[17]        More importantly, in my view, restricting or preventing access to the Court’s reasons because a litigant disagrees with a description of an event or circumstances would do considerable harm to the principles of transparency, access, and the openness of our courts.

[18]        The leading cases germane to the open court principle include Dagenais v. Canadian Broadcasting Corporation, [1994] 3 S.C.R. 835, and Re Application to Proceed in Camera, 2007 SCC 43. Public access to the courts and the reasons of the courts allows everyone the opportunity to see that justice is done, and that justice is administered in a non‑arbitrary manner in accordance with the rule of law.

[19]        Recently Cromwell J. in Endean v. British Columbia, 2016 SCC 42 said:

[66]      The open court principle embodies “[t]he importance of ensuring that justice be done openly”, which is “one of the hallmarks of a democratic society”: Canadian Broadcasting Corp. v. New Brunswick (Attorney General), [1996] 3 S.C.R. 480 (“C.B.C. v. New Brunswick”), at para. 22, quoting Re Southam Inc. and The Queen (No. 1) (1983), 41 O.R. (2d) 113 (C.A.), at p. 119; Vancouver Sun (Re), 2004 SCC 43, [2004] 2 S.C.R. 332, at para. 23; Named Person v. Vancouver Sun, 2007 SCC 43, [2007] 3 S.C.R. 253, at para. 31; and Canadian Broadcasting Corp. v. Canada (Attorney General), 2011 SCC 2, [2011] 1 S.C.R. 19, at para. 1. As this Court has previously remarked, “[p]ublicity is the very soul of justice”: C.B.C. v. New Brunswick, at para. 21, quoting Scott v. Scott, [1913] A.C. 417 (H.L.), at p. 477; Vancouver Sun (Re), at para. 24; Named Person, at para. 31. And, as Wilson J. summarized in Edmonton Journal v. Alberta (Attorney General), [1989] 2 S.C.R. 1326, at p. 1361, the open court principle is rooted in the need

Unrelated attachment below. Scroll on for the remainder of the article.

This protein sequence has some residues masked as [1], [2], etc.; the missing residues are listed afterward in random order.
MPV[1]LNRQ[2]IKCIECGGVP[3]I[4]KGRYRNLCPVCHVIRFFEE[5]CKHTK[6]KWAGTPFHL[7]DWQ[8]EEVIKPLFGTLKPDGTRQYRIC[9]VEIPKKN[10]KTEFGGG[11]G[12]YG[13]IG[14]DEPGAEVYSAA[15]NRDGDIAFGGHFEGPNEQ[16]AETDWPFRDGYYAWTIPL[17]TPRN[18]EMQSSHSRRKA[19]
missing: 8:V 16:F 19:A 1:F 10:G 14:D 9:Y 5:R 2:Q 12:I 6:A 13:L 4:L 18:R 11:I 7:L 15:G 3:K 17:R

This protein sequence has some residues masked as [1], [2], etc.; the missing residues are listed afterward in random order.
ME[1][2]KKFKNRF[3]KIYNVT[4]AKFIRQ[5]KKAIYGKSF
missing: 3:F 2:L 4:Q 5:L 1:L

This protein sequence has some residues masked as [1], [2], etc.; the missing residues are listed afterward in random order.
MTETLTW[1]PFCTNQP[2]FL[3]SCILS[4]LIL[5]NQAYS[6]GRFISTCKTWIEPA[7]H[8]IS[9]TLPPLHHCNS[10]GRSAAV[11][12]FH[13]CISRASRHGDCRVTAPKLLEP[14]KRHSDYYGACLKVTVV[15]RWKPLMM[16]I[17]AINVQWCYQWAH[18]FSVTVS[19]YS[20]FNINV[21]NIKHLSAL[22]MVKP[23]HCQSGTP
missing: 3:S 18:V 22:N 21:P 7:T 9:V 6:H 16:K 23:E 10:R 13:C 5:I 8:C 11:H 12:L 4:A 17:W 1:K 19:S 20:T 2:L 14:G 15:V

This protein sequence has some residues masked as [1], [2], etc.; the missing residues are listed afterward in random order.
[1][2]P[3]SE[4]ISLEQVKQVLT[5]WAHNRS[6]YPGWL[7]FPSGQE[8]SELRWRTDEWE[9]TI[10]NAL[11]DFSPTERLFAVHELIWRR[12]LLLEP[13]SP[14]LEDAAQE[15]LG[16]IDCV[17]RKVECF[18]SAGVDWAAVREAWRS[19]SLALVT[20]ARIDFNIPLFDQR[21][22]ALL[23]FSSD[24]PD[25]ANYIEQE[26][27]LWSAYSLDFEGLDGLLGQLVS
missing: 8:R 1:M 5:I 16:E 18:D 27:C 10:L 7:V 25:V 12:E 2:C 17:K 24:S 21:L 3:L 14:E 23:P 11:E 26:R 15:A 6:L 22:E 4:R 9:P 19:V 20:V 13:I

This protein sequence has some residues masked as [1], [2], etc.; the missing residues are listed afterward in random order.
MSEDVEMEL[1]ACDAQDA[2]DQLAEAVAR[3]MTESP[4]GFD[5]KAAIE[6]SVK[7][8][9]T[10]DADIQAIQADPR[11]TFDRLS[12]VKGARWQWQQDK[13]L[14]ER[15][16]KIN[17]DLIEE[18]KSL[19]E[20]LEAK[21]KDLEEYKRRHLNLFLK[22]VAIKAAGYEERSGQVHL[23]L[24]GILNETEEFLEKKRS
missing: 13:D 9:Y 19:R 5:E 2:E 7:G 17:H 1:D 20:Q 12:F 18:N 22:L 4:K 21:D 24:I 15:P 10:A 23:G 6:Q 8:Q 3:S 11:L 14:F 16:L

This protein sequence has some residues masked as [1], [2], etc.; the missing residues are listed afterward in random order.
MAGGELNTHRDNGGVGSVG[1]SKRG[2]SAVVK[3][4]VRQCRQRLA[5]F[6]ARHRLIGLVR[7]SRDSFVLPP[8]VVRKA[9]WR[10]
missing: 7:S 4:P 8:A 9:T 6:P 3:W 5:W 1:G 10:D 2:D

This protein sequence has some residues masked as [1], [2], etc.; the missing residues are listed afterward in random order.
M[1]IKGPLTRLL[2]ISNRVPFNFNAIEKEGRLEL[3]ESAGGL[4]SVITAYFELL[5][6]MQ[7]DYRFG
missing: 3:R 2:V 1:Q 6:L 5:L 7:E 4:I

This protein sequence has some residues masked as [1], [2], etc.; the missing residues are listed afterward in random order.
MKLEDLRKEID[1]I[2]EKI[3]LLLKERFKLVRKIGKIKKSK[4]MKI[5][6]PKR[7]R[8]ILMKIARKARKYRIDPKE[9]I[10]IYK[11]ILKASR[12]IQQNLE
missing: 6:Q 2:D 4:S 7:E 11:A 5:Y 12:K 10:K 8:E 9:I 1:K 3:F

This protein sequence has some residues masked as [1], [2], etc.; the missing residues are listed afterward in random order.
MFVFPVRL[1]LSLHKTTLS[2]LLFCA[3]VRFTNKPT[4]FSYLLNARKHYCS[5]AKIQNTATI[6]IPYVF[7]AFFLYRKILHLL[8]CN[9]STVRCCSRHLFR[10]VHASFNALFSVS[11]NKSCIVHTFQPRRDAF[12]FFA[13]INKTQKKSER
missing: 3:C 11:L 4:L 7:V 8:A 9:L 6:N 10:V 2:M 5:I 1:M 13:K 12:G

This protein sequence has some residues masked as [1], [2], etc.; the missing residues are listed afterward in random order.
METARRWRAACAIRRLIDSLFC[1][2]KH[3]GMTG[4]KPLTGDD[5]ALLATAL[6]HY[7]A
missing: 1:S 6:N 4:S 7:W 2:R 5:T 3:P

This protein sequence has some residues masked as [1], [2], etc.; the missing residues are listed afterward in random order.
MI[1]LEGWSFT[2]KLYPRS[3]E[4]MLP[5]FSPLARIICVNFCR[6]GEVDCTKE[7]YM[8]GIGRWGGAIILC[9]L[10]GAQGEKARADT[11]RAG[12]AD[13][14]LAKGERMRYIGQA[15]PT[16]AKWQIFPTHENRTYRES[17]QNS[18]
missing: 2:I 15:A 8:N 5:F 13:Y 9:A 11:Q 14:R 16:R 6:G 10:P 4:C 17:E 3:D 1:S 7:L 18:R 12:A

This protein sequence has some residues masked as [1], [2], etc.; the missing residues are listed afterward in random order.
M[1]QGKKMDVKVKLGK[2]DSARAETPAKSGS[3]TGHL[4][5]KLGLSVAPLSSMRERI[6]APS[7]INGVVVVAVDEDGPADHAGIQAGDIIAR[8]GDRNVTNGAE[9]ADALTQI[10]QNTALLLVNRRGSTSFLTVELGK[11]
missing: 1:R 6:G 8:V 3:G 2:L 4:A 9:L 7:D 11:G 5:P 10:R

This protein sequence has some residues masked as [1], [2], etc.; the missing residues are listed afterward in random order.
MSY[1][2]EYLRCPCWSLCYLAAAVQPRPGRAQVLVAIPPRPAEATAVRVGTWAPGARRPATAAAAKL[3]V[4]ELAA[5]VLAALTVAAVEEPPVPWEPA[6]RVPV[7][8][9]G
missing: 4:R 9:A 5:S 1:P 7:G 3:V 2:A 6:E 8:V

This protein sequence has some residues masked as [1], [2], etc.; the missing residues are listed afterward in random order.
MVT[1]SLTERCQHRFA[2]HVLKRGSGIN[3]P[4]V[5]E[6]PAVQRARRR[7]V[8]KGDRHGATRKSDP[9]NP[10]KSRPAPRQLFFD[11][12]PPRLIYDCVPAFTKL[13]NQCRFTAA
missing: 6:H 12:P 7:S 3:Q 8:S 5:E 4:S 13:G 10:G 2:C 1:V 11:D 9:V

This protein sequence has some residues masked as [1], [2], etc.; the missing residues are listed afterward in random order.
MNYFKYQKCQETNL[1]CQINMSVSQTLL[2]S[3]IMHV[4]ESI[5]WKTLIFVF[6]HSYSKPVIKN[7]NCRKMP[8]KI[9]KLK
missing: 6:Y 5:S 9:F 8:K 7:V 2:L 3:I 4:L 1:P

(1) to maintain an effective evidentiary process; (2) to ensure a judiciary and juries that behave fairly and that are sensitive to the values espoused by the society; (3) to promote a shared sense that our courts operate with integrity and dispense justice; and (4) to provide an ongoing opportunity for the community to learn how the justice system operates and how the law being applied daily in the courts affects them.

[20]        Departing from the open court principle, which in this case would entail restricting the public right of access to the reasons of the Court, should not be embraced lightly, and, as the Court policy provides, should generally only involve exceptions recognized by law, serious risks to privacy, and other important interests such as the administration of justice. In my view, none of those exceptions are engaged here.

[21]        The application is dismissed. There is no order as to costs.